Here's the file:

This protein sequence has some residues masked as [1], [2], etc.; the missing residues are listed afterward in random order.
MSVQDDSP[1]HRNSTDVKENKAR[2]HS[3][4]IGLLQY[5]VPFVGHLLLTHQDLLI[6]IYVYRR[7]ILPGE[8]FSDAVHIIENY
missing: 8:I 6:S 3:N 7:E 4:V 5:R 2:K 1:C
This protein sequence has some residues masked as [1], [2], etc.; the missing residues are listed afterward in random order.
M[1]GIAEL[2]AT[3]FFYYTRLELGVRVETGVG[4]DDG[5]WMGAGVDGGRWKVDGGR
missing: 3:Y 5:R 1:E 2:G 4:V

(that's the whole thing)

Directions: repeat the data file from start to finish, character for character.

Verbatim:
This protein sequence has some residues masked as [1], [2], etc.; the missing residues are listed afterward in random order.
MSVQDDSP[1]HRNSTDVKENKAR[2]HS[3][4]IGLLQY[5]VPFVGHLLLTHQDLLI[6]IYVYRR[7]ILPGE[8]FSDAVHIIENY
missing: 8:I 6:S 3:N 7:E 4:V 5:R 2:K 1:C
This protein sequence has some residues masked as [1], [2], etc.; the missing residues are listed afterward in random order.
M[1]GIAEL[2]AT[3]FFYYTRLELGVRVETGVG[4]DDG[5]WMGAGVDGGRWKVDGGR
missing: 3:Y 5:R 1:E 2:G 4:V